In a study done on rats the application of petroleum ether extract of G. glabra roots showed longer hair than those treated with either minoxidil (a potent drug used to stimulate hair growth) or control.
The extract of licorice is reported to be an effective pigment lightening agent. It is the safest pigment-lightening agent known with least side effects. Glabridin in the hydrophobic fraction of licorice extract inhibits tyrosinase activity, an enzyme responsible for controlling the production of melanocytes, the pigment cells of the skin.In vitro tyrosinase enzyme inhibition studies has showed that 21.2 μg/ml of methanolic extract of liquorice caused 50% tyrosinase enzyme inhibition. The inhibition of tyrosinase enzyme and reduction in enzyme activity is caused due to modification of action site of the enzyme. Due to good tyrosinase inhibition activity, liquorice extract can be used to formulate cosmetic formulations with depigmentation activity.It has also been reported that Liquiritin present in liquorice extract disperses melanin, thereby inducing skin lightening.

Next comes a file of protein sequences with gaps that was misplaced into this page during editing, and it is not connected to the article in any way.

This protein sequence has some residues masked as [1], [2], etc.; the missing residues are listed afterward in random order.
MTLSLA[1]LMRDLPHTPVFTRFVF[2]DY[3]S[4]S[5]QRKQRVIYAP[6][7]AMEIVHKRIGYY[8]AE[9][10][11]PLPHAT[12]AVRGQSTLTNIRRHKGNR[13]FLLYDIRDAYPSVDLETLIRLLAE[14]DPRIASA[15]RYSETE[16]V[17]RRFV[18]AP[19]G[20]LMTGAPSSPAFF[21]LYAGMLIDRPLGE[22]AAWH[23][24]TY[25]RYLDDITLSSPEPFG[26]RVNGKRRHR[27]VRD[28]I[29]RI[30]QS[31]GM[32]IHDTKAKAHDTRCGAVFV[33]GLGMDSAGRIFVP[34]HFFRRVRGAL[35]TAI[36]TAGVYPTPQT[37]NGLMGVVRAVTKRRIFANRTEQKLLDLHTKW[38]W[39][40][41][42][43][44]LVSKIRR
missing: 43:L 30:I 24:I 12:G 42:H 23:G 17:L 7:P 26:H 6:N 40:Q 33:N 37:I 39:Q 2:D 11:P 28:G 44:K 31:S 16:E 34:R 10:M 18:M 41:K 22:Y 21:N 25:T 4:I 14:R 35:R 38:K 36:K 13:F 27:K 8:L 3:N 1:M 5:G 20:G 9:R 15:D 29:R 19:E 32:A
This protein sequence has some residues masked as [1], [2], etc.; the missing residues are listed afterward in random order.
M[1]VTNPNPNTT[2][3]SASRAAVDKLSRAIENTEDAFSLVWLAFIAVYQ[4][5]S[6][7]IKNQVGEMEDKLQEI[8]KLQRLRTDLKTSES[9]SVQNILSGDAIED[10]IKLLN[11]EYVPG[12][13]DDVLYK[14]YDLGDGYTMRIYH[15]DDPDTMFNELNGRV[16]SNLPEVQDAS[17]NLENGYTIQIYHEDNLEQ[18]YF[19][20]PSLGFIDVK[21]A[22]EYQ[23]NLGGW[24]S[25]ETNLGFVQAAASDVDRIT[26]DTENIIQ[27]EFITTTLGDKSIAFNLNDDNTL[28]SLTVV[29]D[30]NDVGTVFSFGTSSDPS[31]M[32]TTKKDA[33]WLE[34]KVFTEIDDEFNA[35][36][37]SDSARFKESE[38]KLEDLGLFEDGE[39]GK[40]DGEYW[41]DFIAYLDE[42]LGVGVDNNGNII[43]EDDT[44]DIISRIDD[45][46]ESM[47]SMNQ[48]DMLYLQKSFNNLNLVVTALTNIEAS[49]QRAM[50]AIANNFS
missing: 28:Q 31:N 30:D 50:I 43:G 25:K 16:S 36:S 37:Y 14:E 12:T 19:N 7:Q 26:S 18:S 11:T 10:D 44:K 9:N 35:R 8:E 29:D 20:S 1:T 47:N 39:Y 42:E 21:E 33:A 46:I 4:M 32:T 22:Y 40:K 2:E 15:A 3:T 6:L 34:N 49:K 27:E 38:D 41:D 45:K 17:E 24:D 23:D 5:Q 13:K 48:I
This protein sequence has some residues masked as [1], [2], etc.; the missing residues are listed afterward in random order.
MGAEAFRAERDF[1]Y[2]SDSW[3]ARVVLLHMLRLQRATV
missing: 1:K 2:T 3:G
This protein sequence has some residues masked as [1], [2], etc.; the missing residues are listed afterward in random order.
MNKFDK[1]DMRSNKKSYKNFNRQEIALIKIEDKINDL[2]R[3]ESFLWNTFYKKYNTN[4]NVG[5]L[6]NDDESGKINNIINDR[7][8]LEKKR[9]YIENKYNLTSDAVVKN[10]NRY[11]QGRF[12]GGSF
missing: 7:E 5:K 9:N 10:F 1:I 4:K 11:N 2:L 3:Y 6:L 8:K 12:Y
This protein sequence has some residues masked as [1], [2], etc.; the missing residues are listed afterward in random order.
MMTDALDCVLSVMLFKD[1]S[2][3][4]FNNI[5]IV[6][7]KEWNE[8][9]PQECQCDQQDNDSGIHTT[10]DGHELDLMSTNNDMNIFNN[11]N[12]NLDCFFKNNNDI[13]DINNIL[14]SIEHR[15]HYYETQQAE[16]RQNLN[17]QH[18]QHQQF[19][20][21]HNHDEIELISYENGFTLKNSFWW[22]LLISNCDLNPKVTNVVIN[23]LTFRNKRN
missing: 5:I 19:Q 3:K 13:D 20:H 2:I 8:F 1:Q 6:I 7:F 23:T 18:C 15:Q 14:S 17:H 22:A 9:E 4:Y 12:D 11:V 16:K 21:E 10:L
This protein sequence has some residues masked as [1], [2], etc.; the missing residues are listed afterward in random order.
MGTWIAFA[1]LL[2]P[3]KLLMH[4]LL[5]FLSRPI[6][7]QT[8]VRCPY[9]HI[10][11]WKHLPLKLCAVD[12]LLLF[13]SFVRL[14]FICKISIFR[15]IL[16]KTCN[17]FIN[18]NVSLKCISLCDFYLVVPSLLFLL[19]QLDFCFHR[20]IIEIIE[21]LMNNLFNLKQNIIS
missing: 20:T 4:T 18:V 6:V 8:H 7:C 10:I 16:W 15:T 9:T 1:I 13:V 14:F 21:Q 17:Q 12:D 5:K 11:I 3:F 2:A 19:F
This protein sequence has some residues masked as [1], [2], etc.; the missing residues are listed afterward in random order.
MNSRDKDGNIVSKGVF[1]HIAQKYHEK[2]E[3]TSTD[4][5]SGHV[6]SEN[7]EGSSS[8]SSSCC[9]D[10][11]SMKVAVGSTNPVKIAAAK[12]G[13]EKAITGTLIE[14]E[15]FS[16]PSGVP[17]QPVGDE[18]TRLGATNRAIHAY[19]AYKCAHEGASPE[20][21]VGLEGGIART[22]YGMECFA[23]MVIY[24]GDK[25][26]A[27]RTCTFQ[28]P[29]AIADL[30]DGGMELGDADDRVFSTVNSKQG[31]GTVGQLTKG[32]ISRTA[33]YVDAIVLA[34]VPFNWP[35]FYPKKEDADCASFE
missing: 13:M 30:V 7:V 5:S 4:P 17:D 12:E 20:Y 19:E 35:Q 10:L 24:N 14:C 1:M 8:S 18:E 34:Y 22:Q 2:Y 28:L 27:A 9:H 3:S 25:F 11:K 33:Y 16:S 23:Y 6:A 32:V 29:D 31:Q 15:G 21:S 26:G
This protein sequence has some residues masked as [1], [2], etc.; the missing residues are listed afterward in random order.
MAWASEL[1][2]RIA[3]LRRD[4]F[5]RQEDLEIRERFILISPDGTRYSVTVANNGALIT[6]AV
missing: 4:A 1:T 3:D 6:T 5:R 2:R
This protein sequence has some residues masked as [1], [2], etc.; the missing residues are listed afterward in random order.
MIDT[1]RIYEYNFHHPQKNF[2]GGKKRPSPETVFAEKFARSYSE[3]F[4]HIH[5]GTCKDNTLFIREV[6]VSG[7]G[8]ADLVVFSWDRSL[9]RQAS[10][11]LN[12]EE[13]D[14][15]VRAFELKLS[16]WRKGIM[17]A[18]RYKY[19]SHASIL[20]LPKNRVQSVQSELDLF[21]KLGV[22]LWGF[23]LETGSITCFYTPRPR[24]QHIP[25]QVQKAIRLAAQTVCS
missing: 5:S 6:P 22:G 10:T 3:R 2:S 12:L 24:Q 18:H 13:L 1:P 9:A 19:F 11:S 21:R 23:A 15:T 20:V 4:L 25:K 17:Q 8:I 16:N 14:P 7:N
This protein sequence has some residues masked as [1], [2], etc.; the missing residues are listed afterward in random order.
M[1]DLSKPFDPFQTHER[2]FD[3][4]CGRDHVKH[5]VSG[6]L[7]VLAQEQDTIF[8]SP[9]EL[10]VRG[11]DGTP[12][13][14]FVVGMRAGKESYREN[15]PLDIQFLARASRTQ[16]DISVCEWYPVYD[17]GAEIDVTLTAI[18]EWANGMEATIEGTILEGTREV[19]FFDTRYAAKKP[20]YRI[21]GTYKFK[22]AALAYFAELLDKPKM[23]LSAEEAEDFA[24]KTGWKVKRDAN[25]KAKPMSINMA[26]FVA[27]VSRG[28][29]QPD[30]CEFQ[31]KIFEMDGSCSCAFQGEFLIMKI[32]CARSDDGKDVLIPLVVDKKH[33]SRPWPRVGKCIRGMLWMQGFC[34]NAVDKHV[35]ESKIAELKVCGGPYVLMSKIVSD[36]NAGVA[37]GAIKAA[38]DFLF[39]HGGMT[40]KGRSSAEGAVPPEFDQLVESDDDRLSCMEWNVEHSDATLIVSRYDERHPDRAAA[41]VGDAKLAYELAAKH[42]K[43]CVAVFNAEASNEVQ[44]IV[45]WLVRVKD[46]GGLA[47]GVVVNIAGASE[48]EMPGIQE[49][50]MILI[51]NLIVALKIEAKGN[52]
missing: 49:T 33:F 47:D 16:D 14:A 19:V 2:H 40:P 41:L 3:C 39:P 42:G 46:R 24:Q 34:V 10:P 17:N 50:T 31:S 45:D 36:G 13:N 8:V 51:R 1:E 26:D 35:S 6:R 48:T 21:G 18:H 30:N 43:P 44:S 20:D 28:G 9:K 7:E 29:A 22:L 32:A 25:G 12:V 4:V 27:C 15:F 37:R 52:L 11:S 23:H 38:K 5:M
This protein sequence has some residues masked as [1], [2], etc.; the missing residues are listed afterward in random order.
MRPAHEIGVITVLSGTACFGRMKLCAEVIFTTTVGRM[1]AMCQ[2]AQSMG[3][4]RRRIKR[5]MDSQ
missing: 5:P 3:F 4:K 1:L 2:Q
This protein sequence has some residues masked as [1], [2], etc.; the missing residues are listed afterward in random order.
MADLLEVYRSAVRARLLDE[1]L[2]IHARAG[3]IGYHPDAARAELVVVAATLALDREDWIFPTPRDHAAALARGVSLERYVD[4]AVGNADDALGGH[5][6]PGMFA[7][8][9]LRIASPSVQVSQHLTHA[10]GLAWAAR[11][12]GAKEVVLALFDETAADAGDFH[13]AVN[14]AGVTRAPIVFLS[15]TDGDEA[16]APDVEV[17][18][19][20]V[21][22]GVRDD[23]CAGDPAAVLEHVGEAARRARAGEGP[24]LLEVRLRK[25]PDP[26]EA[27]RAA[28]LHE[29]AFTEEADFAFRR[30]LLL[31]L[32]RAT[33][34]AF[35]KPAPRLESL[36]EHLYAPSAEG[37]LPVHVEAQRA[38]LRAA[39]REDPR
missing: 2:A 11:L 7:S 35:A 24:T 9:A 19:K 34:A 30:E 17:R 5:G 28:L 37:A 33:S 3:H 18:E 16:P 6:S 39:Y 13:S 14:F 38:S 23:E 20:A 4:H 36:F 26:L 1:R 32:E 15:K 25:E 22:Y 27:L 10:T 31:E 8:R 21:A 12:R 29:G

Ethanolic extract of Glycyrrhiza glabra is reported to show improvement in the viscoelastic and hydration properties of the skin. Synergistic effect of UV protective, antioxidant and anti-inflammatory properties of licorice extract might be responsible for giving beneficial effects on the skin.1
Licorice can be taken orally in the dose of 1- 2 grams with water or milk once to twice a day under supervision of a practitioner for a stipulated period.
Licorice extract or powder can be mixed in honey, cucumber juice, raw milk, rose water and applied on the skin. The powder can be mixed in henna and applied on the scalp.
Licorice during pregnancy: According to a study in Finland, mothers who ate high doses of licorice gave birth to children with low IQ. However, the amount of licorice to produce that effect would be 250 gms of licorice powder in a week! So, as a precaution, one may choose to avoid regular use of licorice or licorice-containing herbal preparations for internal use during pregnancy.
Licorice is usually not recommended to anyone with high blood pressure.
Licorice is a mild laxative. Prolonged use may deplete potassium levels. Use of licorice should be shared with and monitored by your doctor.
Licorice in excessive dosage causes nausea and vomiting. It has variable degrees of intolerance and hence should not be used without medical advice or supervision.
Licorice should be taken with caution by women on birth control pills, those with high blood pressure, pregnant women and nursing mothers.
1 Ahshawat MS, Saraf S, Saraf S. Preparation and characterization of herbal creams for improvement of skin viscoelastic properties. International Journal of Cosmetic Science 2008; 30(3):183-193.